We only had time to complete the first three sections, and we had mixed reviews. It was fun to give Tonka some dedicated focus, and I can guarantee that he relished the one-on-one time. It was also nice to be able to see just how awesome he is (there I go again)… but seriously, I think any dog owner would be proud while watching their pup navigate their way through the games. The results seem to attempt to put a positive spin on any behavior, in order to help owners see the best in their pups.
My only frustration mostly resulted in the fact that there really wasn’t much feedback after each section was completed. While it was nice to see what Tonka’s results were, there wasn’t much explanation as to how the statistical data we reported resulted in their evaluations or why they came to those conclusions. The first two sections were very straight forward: for Empathy, Tonka scored high on the side of bonded, as opposed to
individualistic, and for Communication, he scored high on the side of collaborative as opposed to self-reliant.
Then we came to the Cunning portion. Essentially, the dogs were required, through a various set of circumstances, to stay in a sit while in the presence of a tasty treat. They were NOT to take the treat, even when we looked away or turned our backs or did a number of other designated behaviors, until they were given a release. Tonka, of course (guys, I seriously can’t control it) aced it every time… not ONCE did he go for the treat without my consent. However, even after I input this information, they told me that on a scale from trustworthy to
wily, he scored directly in the middle. I still can’t figure out how with his perfect score, they came to that conclusion! I trust him more than I trust my husband KIDDING… but seriously.
My few concerns were answered willingly and warmly by a Dognition representative. She acknowledged that the team at Dognition works daily to make improvements as they receive new feedback from satisfied and interested customers. One of the things at the top of their priority list is just what I mentioned: giving additional feedback following each section of the assessment. If Dognition is this awesome as a start-up, just imagine what it will become as it grows and develops in the future!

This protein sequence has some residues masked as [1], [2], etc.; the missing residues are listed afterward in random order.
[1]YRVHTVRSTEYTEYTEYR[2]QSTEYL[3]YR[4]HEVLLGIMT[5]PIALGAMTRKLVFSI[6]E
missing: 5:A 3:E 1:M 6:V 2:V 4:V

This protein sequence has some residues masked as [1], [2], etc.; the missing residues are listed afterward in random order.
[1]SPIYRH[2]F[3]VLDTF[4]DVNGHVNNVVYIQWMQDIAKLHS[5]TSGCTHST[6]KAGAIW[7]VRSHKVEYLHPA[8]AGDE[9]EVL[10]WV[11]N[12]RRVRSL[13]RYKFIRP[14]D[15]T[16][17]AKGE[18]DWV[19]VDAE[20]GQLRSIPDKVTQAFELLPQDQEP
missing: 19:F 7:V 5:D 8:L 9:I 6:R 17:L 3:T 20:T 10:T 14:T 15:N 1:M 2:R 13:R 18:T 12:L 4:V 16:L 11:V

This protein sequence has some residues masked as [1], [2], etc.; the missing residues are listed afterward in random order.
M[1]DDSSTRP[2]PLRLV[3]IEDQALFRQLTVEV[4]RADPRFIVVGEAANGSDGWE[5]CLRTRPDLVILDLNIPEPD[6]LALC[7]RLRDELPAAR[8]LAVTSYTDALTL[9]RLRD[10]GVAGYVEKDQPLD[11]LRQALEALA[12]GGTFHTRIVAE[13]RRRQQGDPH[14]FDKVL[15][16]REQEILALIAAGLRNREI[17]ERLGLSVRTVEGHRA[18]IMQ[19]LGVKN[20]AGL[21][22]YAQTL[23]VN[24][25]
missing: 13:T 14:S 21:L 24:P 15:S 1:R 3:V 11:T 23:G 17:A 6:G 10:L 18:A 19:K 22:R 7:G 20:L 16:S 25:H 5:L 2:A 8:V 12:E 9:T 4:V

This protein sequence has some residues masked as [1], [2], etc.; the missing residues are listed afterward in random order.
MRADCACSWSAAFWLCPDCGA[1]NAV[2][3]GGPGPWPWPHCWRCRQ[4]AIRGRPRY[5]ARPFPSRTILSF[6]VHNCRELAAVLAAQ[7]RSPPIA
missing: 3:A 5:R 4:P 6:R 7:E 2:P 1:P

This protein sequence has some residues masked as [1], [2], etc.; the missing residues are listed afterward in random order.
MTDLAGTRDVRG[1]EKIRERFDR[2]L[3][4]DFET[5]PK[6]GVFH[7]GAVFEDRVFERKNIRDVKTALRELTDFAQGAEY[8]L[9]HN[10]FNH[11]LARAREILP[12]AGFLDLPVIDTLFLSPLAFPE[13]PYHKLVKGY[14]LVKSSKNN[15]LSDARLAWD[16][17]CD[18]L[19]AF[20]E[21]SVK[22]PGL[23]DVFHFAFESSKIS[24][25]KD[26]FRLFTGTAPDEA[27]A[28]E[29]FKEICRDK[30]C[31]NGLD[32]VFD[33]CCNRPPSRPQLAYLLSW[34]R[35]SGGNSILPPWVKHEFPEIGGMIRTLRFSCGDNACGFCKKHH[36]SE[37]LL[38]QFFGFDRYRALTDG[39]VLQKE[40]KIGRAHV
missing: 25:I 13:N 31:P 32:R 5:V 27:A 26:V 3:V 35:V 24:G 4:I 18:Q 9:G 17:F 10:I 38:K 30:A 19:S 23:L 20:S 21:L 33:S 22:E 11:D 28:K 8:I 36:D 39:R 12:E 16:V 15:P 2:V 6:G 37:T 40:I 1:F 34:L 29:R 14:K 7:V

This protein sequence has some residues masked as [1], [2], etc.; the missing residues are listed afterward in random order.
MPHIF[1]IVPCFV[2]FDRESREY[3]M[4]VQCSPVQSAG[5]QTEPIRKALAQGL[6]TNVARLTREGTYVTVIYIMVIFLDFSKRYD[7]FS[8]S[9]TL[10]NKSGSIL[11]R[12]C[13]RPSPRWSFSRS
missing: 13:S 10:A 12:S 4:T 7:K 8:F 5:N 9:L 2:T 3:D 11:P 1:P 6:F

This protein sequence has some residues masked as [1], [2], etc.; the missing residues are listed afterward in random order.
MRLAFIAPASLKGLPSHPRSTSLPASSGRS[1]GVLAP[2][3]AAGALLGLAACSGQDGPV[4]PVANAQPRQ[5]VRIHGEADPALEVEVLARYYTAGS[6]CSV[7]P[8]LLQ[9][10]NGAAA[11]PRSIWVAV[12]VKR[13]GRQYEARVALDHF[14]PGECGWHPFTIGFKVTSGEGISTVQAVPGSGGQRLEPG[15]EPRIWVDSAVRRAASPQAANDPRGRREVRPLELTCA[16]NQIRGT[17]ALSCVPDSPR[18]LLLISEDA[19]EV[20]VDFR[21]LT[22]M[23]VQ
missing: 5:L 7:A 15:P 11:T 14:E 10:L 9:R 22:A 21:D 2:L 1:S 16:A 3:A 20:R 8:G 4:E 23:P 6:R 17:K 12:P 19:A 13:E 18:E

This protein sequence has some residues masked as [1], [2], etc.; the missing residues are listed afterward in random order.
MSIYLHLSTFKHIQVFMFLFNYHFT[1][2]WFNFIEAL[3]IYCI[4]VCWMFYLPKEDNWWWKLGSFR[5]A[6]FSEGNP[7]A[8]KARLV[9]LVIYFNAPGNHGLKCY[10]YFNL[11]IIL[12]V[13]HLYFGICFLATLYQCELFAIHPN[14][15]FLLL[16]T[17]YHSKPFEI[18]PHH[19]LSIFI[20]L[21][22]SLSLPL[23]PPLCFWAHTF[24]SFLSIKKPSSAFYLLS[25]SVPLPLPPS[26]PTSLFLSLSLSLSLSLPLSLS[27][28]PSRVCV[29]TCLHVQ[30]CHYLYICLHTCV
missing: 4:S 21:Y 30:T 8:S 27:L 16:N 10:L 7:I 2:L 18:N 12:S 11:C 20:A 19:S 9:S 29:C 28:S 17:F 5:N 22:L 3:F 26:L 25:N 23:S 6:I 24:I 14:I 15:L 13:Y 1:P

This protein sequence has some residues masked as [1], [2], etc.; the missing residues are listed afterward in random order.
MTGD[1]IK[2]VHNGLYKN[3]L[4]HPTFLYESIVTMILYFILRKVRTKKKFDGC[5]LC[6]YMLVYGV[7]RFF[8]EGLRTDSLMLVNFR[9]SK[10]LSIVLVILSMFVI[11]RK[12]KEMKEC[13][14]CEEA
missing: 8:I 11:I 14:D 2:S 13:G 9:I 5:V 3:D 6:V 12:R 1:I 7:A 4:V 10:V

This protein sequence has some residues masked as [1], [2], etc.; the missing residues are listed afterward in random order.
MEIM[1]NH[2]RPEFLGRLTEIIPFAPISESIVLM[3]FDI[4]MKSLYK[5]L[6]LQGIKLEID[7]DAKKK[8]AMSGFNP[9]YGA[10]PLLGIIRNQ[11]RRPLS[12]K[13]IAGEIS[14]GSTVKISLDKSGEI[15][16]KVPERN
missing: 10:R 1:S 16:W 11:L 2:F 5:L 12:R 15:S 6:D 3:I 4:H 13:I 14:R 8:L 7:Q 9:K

This was a fun way to spend an evening with two of my favorite guys, and I think that Dognition is on to something great. One of my favorite things about Dognition as a company are their philanthropic efforts toward shelter animals. The Dognition Shelter Program aims to spotlight dogs who may be more commonly overlooked, perhaps due to special restrictions or other ‘less-desirable’ qualities. By quantitatively evaluating and recognizing these dogs for their other unique and appealing traits, the DSP has demonstrated incredible success in finding homes for them. What a great way to give the dogs some fun attention and enrichment, while providing an individualized resume for prospective adopters!
Dognition has various options of enrollment, including a one-time fee ($19), monthly charges, or a yearly membership. If you are interested (and who wouldn’t be?!) Dognition has generously offered our readers 25% off of the yearly membership. All you have to do is enter this code: Tonka20
Let me know what you think! Have you tried, or even heard of Dognition before? If so, where do your dogs stand against the rest of the pack?